How does environmental justice fits within the larger racial justice movement? Naeema simply said, “I have been saying that it does for years.” She went on to explain, “I see environmental injustice as a type of violence perpetuated mainly against people of color. It says to us that our lives don’t matter.” From Naeema’s perspective, clean water and air are basic human rights, but industry continually overburdens low-income communities and people of color. Naeema encourages her colleagues and other advocates to consider, “We are definitely a part of the Black Lives Matter movement, whether we want to be or not, because of the amount of violence that communities are suffering from as a result of environmental injustice.”
Naeema believes the best way to combat environmental injustice and support the Black Lives Matter movement is to “keep people well informed about things that will impact them, where the avenues are that could impact them, and what they can do to protect themselves in advance of these things happening.” Naeema says, “Once [people] get the right information, you see them go from, I can’t do anything, to standing up and fighting back.” According to Naeema, “that is the most encouraging thing that can happen in this work.”
Naeema’s deep connection with younger generations spreads far beyond her family. Naeema believes another way for communities to protect themselves is to educate younger generations. “Eventually we age out, and all of the work we’ve done goes with us. If we don’t share that information with young people, there’s no way for them to know the history or what has happened around them.” Naeema encourages community members to educate their children to ensure history does not repeat itself.
“We are definitely a part of the Black Lives Matter movement, whether we want to be or not, because of the amount of violence that communities are suffering from as a result of environmental injustice.”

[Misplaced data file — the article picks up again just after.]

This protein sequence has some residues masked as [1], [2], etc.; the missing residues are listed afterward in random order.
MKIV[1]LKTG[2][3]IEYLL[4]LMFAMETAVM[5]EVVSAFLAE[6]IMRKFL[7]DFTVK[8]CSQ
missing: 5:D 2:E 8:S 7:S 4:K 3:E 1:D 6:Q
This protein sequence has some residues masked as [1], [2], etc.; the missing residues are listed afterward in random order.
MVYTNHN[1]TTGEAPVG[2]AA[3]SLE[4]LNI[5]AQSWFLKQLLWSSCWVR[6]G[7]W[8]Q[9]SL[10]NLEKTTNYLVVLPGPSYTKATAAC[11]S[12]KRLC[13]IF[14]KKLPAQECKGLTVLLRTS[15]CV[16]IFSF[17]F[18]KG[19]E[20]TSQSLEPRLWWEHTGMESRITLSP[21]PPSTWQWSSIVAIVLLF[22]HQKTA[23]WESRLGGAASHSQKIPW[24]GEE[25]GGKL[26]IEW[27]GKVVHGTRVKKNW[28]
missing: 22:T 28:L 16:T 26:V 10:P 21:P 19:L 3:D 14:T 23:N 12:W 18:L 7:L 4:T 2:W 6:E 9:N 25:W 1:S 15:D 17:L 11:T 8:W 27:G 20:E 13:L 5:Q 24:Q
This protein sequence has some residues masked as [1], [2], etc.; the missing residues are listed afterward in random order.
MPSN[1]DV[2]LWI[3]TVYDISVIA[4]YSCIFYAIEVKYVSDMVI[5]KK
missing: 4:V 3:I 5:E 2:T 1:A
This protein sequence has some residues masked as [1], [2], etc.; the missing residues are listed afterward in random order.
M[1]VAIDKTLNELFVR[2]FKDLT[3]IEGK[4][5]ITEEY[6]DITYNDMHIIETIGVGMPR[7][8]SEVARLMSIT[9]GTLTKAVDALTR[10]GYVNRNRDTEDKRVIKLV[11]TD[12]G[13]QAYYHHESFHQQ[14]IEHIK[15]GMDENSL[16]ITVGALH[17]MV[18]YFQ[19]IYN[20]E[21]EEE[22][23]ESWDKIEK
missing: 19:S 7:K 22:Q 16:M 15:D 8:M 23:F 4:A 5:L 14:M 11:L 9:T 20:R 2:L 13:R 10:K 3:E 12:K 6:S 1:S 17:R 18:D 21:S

– Naeema Muhammad
Women and Environmental Justice
Before we wrapped up our conversation, Naeema suggested that young women within the environmental justice movement should “become informed and understand we do have roles [KKC2] in the movement for justice.” Naeema referenced the discrimination and disengagement of women she witnessed when she worked with women through the Black Workers for Justice Women’s Commission. The Commission hosted meetings to educate women and develop diverse leadership within the worker’s justice movement. Naeema offered childcare, meals, and other help to get women to the meetings after she discovered many interested women would not attend because of their familial commitments.
“In the [environmental justice] movement, we have the underdevelopment of women because of how we’ve been perceived over time. So unless we get up and get out, we remain in that state of mind. Where we feel like we don’t have a place here, because we don’t have the information to make us feel strong enough.” Naeema encourages women activists to encourage other women to stand up and feel the power they need to be leaders. Organizations should offer childcare, meals, and stipends to alleviate the burdens of community engagement. Naeema hopes “we can be there for each other and we can be there to assist.”
Naeema’s strength and hope serve to empower communities across the country to self-advocate and protect others. On behalf of the Environmental Justice Clinic at Vermont Law School, we thank Naeema Muhammad for her lifelong advocacy.